Ontario Building Trades welcomes updated Construction Lien Act legislation: Dillon

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Attorney General Yasir Naqvi (L) with IBEW Local 353 business manager Steven Martin & John Grimshaw, John Grimshaw, executive secretary treasurer of the IBEW Construction Council of Ontario, celebrating the introduction of prompt payment legislation at a Queens Park reception.

The Provincial Building and Construction Trades Council of Ontario (PBCTCO) has indicated its support for recently introduced legislation by Attorney General Yasir Naqvi that updates and modernizes the province’s Construction Lien Act.

“We are pleased to see the government is listening to the industry in addressing important issues we have raised over the past several years,” said PBCTCO business manager Patrick Dillon.

“We have been advocating for changes that require prompt payment on construction projects. This new legislation finally addresses those concerns”, said Dillon. Under the proposed legislation contractors will have a defined schedule to claim money owed under invoices. They in turn will be required to pay their sub-contractors within seven days after receiving payment.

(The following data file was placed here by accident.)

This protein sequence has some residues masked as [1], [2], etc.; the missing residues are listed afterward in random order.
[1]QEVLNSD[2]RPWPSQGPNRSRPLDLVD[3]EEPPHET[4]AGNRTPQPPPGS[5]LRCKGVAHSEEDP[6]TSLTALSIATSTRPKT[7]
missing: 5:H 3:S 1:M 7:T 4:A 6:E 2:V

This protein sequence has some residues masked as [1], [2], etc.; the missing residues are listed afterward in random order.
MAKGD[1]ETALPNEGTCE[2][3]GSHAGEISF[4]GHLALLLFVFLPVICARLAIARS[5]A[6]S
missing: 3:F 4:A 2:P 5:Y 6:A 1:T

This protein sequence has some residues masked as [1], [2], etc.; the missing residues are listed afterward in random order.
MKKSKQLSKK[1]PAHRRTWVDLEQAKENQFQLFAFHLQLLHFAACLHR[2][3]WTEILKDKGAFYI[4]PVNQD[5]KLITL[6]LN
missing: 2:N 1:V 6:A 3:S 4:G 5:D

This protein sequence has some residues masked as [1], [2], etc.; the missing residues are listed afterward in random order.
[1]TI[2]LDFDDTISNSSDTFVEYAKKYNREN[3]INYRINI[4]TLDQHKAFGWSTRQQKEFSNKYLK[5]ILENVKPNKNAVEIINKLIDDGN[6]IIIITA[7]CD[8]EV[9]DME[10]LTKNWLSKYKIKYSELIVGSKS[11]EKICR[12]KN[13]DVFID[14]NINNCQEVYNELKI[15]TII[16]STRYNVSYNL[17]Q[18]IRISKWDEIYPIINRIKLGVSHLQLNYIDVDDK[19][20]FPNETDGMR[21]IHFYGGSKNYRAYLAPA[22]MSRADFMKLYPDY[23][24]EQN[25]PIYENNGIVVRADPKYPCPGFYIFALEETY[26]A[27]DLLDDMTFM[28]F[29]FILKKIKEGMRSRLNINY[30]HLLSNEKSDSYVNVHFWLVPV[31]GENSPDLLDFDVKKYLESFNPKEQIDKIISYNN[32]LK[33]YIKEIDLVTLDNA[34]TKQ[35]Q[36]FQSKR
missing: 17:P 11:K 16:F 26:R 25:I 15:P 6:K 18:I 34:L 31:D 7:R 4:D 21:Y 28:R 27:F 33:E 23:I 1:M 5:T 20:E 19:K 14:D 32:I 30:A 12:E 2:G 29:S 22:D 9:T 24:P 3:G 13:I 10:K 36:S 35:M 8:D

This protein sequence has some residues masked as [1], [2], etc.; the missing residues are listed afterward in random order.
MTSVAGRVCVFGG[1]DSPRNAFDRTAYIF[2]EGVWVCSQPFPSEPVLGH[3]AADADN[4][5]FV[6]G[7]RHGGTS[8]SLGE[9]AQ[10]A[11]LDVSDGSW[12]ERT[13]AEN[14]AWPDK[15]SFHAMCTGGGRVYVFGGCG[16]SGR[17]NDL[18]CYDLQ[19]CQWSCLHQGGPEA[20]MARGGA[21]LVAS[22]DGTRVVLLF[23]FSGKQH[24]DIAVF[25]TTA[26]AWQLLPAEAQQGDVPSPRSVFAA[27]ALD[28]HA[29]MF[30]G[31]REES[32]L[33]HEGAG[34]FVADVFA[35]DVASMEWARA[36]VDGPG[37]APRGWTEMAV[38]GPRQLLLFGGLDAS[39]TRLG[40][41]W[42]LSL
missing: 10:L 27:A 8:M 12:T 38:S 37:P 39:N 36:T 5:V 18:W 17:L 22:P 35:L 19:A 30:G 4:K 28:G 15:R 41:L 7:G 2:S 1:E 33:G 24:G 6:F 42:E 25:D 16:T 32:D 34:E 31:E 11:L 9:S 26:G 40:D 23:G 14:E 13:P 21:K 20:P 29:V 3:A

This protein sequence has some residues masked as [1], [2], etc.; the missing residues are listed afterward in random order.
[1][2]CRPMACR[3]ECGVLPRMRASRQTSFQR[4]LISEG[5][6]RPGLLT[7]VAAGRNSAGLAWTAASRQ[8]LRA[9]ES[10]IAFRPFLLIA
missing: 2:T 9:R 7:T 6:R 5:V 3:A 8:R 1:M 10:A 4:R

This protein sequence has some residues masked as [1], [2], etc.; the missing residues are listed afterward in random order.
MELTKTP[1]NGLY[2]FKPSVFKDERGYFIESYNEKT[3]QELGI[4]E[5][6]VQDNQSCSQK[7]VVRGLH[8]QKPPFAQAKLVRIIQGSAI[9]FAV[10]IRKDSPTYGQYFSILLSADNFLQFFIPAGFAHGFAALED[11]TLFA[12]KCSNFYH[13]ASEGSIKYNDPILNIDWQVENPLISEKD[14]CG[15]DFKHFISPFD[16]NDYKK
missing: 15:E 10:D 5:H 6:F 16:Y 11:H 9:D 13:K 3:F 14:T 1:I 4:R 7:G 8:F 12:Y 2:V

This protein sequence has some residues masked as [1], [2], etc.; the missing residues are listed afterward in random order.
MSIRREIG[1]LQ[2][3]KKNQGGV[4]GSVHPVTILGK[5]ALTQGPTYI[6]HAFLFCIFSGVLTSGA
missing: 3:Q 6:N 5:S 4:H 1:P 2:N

New Construction Act to reshape industry practices

Among the other changes proposed in the act is language that clarifies a worker’s lien rights continue until 60 days after the final worker of that union provides services to a site. In addition, the proposed legislation introduces a more streamlined dispute resolution system while continuing to recognize the union’s priority to the Statutory Holdback as provided in section 81. The proposed changes also recognize new financing and ownership models of public projects.

Naqvi “is to be congratulated on his efforts to modernize provincial construction laws and to address key issues which will improve the efficiency and competitiveness for construction businesses in Ontario,” said Dillon. “We will continue to work with the Minister and government to tackle the issues that affect Ontario’s construction workers.”

PBCTCO represents 150,000 trades workers throughout the province.

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